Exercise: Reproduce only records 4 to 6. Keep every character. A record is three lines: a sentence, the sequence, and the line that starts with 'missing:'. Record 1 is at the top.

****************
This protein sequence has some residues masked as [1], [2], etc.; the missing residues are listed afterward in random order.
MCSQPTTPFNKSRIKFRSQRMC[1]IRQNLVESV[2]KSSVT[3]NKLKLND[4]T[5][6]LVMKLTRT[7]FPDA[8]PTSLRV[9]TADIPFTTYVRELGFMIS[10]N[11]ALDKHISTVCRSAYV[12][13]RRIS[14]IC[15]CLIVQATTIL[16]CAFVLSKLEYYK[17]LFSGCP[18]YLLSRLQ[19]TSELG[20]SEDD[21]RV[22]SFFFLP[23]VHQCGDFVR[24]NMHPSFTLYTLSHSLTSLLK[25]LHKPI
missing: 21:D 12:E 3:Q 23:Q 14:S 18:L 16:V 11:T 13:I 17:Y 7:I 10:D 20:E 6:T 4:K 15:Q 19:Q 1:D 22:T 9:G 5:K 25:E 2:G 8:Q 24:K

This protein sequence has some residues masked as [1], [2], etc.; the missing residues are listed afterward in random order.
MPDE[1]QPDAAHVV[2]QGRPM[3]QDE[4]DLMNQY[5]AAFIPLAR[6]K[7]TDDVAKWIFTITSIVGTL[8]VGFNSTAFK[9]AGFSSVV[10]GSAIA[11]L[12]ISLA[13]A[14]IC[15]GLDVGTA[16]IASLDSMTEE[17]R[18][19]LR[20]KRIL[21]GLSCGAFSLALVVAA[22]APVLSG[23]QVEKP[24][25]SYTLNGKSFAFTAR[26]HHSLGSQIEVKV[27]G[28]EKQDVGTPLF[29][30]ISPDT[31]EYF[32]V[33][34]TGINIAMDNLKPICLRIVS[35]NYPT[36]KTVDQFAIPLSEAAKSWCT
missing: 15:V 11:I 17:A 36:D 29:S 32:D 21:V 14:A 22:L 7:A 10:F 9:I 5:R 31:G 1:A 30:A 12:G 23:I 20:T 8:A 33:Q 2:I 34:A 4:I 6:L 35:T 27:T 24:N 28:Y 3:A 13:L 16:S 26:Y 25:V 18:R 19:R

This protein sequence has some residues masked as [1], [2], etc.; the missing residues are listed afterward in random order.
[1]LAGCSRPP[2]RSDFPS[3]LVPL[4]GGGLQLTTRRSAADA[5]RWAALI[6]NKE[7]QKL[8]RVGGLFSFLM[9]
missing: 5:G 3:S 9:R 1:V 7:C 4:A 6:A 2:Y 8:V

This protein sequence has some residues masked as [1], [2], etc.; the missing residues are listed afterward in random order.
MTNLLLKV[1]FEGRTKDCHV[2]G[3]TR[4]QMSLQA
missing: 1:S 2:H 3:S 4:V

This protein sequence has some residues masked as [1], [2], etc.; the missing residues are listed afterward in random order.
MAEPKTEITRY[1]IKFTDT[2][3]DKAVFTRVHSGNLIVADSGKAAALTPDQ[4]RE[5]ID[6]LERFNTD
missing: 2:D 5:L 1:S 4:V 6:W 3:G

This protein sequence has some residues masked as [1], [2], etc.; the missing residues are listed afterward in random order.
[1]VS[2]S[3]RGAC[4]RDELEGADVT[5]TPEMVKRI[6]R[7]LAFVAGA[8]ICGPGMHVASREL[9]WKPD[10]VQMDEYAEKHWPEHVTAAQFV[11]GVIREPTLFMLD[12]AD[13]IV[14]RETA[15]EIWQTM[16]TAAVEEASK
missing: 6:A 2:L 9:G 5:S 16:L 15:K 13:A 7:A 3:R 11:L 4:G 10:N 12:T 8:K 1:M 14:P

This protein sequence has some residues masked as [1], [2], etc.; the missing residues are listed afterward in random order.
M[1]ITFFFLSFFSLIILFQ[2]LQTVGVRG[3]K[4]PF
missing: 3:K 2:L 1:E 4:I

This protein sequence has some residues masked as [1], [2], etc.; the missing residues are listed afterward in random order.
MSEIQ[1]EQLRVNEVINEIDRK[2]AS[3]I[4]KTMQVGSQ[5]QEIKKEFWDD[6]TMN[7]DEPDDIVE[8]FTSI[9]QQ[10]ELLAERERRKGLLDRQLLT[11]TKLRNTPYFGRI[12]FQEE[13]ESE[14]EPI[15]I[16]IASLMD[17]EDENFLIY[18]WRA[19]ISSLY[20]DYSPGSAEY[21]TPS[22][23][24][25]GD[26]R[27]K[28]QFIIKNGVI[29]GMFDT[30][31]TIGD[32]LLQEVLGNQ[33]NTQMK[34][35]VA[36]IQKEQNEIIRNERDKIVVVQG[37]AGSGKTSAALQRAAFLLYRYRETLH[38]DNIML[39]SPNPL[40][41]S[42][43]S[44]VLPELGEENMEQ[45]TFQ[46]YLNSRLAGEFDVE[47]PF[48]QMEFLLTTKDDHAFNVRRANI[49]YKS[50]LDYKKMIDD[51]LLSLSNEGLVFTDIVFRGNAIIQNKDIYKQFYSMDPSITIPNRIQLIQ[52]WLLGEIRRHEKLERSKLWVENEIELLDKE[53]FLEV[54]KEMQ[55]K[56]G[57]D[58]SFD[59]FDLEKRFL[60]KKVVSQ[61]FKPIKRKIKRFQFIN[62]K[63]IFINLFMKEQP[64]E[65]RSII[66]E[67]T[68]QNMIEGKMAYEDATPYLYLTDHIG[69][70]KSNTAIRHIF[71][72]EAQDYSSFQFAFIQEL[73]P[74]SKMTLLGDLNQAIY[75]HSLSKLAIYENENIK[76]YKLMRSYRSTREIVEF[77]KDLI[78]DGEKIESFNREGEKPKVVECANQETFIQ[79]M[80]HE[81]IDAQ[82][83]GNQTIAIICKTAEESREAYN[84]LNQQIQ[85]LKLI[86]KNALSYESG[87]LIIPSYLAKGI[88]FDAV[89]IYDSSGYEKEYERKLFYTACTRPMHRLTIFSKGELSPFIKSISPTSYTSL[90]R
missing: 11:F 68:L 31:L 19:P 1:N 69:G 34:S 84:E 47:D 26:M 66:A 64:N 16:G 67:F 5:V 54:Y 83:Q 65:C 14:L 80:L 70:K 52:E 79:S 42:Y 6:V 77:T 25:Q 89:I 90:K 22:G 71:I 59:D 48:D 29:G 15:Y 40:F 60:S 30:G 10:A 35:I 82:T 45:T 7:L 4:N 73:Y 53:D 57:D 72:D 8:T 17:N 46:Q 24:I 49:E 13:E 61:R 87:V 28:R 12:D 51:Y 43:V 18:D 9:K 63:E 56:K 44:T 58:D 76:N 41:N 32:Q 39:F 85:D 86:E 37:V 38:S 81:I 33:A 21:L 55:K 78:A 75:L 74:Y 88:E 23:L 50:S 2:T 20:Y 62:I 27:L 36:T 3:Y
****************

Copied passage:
This protein sequence has some residues masked as [1], [2], etc.; the missing residues are listed afterward in random order.
MTNLLLKV[1]FEGRTKDCHV[2]G[3]TR[4]QMSLQA
missing: 1:S 2:H 3:S 4:V

This protein sequence has some residues masked as [1], [2], etc.; the missing residues are listed afterward in random order.
MAEPKTEITRY[1]IKFTDT[2][3]DKAVFTRVHSGNLIVADSGKAAALTPDQ[4]RE[5]ID[6]LERFNTD
missing: 2:D 5:L 1:S 4:V 6:W 3:G

This protein sequence has some residues masked as [1], [2], etc.; the missing residues are listed afterward in random order.
[1]VS[2]S[3]RGAC[4]RDELEGADVT[5]TPEMVKRI[6]R[7]LAFVAGA[8]ICGPGMHVASREL[9]WKPD[10]VQMDEYAEKHWPEHVTAAQFV[11]GVIREPTLFMLD[12]AD[13]IV[14]RETA[15]EIWQTM[16]TAAVEEASK
missing: 6:A 2:L 9:G 5:S 16:L 15:K 13:A 7:A 3:R 11:L 4:G 10:N 12:T 8:K 1:M 14:P